While city commissioners were given weeks to provide any evidence in defense of the cross, they failed to do so, so the judge gave them 180 days to stop using it.
The Lehigh County Commissioners, however, chose to appeal the decision… and that’s partly because Judge Edward Smith gave such a wishy-washy ruling on the matter.
Smith admitted the “inclusion of the cross lacked a secular purpose” and that “a reasonable observer would perceive the seal as endorsing Christianity.” However, he also said in his ruling that he didn’t want to rule in favor of the Freedom From Religion Foundation because he knew the County wasn’t trying to promote Christianity. Just look at how he wrote about the matter:
Just as the Supreme Court has upheld legislative prayer as “simply a tolerable acknowledgment of beliefs widely held among the people of this country” rather than an establishment of religion… the passive government symbol at hand acknowledges the values shared by the citizens of Lehigh County at the time of its founding without establishing a compulsory, county-wide religion. Courts need not strip communities of all religious sentiment in order to ensure that no national, state, or local churches are established.
Such hostility towards religion creates “the very kind of religiously based divisiveness that the Establishment Clause seeks to avoid”… Seals and flags do not carry the force of law, and the citizens of Lehigh County need not fly the County Flag, or adhere to the values that it depicts. Just as the County’s citizens need not value education, agriculture, cement, or bison, they need not value Christianity. As long as citizens are free to practice any religion that resonates with them, or no religion at all, the fact that some might be offended by the Seal is an issue best addressed by elected officials, rather than the courts.
The law, however, required Smith to act like a “reasonable observer,” without knowledge of the county’s history. That hypothetical person would see this as an establishment of religion. That’s why his decision was against the county, even if he did so begrudgingly.
On Friday, the County made its case to the 3rd Circuit Court of Appeals. It’s almost silly when you think about this, but the county’s attorneys argued that the giant cross in the seal was purely historical and had nothing whatsoever to do with promoting religion.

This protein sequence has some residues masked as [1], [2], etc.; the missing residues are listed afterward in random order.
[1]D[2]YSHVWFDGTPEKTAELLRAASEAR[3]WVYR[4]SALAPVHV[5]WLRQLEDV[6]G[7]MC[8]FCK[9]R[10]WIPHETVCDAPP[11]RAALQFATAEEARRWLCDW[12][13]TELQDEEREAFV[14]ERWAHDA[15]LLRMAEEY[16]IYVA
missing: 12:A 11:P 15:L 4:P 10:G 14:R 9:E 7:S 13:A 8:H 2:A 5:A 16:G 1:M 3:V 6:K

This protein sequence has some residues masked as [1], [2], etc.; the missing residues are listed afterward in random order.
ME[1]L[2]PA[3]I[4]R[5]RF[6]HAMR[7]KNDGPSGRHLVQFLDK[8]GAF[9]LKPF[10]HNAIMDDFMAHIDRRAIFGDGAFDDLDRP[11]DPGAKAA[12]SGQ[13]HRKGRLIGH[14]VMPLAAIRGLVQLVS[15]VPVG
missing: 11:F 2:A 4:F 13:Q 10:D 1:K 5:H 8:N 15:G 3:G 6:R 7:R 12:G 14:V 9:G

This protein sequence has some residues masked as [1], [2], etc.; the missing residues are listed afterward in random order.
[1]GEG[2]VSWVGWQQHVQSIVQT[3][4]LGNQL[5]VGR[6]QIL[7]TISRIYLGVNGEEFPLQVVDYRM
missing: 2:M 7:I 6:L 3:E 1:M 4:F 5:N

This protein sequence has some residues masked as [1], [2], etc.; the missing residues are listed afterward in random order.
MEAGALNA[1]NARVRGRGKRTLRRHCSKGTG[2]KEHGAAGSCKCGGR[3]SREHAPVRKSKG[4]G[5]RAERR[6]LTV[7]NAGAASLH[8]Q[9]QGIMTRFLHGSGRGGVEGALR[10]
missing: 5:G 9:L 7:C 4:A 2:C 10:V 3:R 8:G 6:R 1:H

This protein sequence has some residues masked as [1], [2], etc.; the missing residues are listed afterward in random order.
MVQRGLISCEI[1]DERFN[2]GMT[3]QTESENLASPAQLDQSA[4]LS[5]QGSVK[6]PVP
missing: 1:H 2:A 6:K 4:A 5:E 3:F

Eric Baxter, an attorney with the Becket Fund hired by the county, said the cross is one of a dozen symbols on the seal and was meant to represent the county’s original settlers who were fleeing religious persecution…
[FFRF] attorney Marcus Schneider said the historical argument was faulty.
“There is no documentation to connect it to that (historical) theme,” he said, adding that the religious meaning of the cross is “ubiquitous across the country.”
So what if random people see a cross? Our mythology says this cross had nothing to do with conversion, and that’s all that should matter!
It’s a horrible argument. By that logic, you could install a bunch of Ten Commandments monuments outside courthouses across the country, say it’s in honor of legal systems from the past, and just pretend religion has nothing to do with it… even though we all know damn well why they’re doing it.
It’s the same argument conservative Christians are using right now to install “In God We Trust” signs in schools and city halls. They say it’s patriotic, not religious, even though it’s totally about religion.
What’s especially concerning are the judges hearing this case.
Judge Cheryl Ann Krause was nominated by Barack Obama.
Judge Stephanos Bibas got his seat thanks to Donald Trump.
The other judge is Thomas Hardiman, a George W. Bush appointee who was on Trump’s shortlist for the Supreme Court seat that eventually went to Neil Gorsuch.
In other words, there are two judges who may very well claim a Christian cross on a government seal isn’t really an endorsement of Christianity. If and when that happens, there’s a good chance we could see explicit Christian symbols in government logos and documents and buildings all over the country. Because it’s historical, not religious.
That’s what happens when a Republican government appoints judges.
(Thanks to Justin and Brian for the link. Large portions of this article were published earlier)